OPINION: Dumb and Dumber (Ways to Die)

Richard Chataway
By Richard Chataway | 25 March 2013

Quaffing my eminently drinkable red wine at the 2012 AdNews Awards earlier this month, I saw Metro Trains and McCann Melbourne’s ‘Dumb Ways to Die’ viral video win Ad Campaign of the Year and Ad of the Year. Forty-one million YouTube views and a place on TED’s list of ‘ten ads worth spreading’ later, I wondered what it is beyond sheer reach that made this campaign so successful in industry eyes.

Has it actually effected a change in behaviour? In February, Metro Trains claimed a drop in ‘dumb behaviour’ - which apparently doesn’t include standing too close to a large sweaty man. They said safety near misses at stations had dropped 20% against the annual average, and incidents are down 15% compared to this time last year.

I’m not close enough to the evaluation metrics to comment on how robust they are, but there’s certainly a lot of industry scepticism about this data. Not least because the vast majority of views were from people outside Melbourne (and Australia), and the safety stats are taken from a two month period. For these reasons Keralee Evans from Text100 calls the effectiveness claims ‘social media bullshit’.

In any case, it is probably too early to tell just how effective it was. But the campaign as a whole raises interesting questions about using softer emotional connections to get people to act.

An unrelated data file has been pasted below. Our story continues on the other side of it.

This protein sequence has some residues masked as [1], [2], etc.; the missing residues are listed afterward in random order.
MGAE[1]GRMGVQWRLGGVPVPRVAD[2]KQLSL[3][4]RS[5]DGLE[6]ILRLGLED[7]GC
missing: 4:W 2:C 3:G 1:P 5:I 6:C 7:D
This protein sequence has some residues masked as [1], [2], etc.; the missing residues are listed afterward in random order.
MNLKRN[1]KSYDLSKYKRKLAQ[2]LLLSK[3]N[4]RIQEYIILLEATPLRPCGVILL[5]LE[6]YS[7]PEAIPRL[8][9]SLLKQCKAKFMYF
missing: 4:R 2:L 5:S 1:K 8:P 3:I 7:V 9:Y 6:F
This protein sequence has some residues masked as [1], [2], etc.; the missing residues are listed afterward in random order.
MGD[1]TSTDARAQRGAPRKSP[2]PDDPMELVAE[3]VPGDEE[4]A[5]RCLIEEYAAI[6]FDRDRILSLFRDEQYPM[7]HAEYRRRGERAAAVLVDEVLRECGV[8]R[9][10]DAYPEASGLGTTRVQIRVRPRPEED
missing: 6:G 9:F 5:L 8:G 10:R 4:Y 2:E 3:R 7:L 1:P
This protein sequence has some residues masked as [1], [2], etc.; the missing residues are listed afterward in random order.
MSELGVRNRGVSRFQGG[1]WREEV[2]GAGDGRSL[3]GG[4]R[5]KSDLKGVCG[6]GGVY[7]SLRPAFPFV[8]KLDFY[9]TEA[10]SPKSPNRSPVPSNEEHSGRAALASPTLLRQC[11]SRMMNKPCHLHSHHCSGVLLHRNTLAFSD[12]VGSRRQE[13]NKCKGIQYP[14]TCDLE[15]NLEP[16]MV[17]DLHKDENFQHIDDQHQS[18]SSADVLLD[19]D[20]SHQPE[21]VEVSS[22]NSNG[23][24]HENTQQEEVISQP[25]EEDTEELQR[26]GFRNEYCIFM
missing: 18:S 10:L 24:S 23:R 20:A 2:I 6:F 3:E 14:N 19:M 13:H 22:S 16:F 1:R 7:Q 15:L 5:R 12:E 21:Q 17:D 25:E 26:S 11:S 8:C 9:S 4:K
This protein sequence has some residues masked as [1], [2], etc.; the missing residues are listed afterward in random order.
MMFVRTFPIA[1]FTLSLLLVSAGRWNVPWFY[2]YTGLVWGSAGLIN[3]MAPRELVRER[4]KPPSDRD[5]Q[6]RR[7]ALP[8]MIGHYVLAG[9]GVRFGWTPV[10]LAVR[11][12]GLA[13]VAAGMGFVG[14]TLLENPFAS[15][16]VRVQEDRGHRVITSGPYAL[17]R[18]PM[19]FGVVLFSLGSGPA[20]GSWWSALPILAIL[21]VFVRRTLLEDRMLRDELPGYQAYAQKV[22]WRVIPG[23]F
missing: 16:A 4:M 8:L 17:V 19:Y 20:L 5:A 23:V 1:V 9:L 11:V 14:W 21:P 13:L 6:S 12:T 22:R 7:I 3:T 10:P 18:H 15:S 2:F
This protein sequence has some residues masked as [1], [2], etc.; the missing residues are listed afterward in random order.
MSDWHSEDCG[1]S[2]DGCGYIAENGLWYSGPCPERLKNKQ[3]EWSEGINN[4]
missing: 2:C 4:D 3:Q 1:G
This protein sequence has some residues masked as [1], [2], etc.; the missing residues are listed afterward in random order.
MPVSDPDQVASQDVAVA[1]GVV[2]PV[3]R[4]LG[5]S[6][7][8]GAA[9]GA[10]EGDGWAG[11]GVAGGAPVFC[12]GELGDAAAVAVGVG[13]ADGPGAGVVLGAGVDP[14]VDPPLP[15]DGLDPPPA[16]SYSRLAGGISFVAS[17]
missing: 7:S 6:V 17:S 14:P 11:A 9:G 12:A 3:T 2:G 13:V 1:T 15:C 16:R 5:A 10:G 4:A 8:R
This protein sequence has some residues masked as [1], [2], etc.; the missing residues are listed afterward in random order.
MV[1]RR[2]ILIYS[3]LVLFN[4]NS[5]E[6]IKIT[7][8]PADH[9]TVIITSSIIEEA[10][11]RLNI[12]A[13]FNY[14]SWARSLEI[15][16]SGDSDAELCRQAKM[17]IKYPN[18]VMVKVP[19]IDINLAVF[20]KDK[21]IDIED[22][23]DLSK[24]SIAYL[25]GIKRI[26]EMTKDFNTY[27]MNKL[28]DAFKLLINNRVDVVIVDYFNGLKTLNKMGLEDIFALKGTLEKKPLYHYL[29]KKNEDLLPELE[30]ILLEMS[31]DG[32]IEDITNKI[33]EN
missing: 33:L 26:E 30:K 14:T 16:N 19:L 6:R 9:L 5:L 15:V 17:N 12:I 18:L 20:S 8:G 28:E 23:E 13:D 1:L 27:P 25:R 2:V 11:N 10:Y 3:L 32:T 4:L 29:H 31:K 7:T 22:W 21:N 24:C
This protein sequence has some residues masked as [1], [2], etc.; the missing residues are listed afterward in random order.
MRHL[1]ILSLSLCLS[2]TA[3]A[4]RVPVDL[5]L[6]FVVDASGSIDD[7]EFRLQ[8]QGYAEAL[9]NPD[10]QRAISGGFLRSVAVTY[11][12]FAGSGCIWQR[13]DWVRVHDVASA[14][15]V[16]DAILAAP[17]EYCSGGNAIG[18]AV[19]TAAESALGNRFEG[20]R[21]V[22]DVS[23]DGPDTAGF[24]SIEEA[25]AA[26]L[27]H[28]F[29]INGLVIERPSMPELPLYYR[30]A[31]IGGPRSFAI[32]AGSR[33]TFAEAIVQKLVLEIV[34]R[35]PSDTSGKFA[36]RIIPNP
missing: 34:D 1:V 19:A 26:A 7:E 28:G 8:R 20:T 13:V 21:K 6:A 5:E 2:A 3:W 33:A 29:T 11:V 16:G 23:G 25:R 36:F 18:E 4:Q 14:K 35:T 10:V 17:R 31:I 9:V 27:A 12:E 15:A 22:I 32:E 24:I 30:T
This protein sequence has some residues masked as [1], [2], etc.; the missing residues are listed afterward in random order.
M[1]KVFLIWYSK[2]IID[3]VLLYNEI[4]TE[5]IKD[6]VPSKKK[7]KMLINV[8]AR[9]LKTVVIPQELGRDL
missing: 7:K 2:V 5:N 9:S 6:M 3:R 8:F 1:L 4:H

The power of affect (emotion) in social marketing and behaviour change communications is well known. An emotional resonance can jolt us out of ingrained, habitual behaviours – moving the behaviour from the automatic (subconscious) to the reflective (conscious). Emotive shocks have been used for years in anti-smoking ads, for example.

In this regard, humour is also a very underrated emotional tool (if not for advertising in general). A lot of comedy is about holding a mirror up to ourselves, and reflecting on how ridiculous our behaviour is – as in the Victorian Government’s ‘No-one Thinks Big of You’ road safety campaign.  Air New Zealand has been making funny (and virally popular) in-flight safety videos like this for a number of years to get passengers to pay attention – much more engaging than Qantas’ cringe-making efforts featuring cricketers and Olympians.

But ‘Dumb…’ is different, in that it is a rare example of using a different kind of emotional reaction (cuteness? Aaaaaah-fect?) to change behaviour. The Government of Western Australia have similarly just launched an unusually warm and fuzzy approach to combat the issue of speeding.

If (and it’s a big ‘if’) these campaigns do change behaviour, it would be because they triggered a positive emotional reaction from the audience. An affinity to the ‘safety’ brand, if you will – something that will last a lot longer than a short, sharp shock, and deliver long term positive behaviour change.

Contrary to popular belief, it appears you can not only kill people with kindness – you might be able to save them too.

Richard Chataway
Director, Behaviour Change Unit
UM

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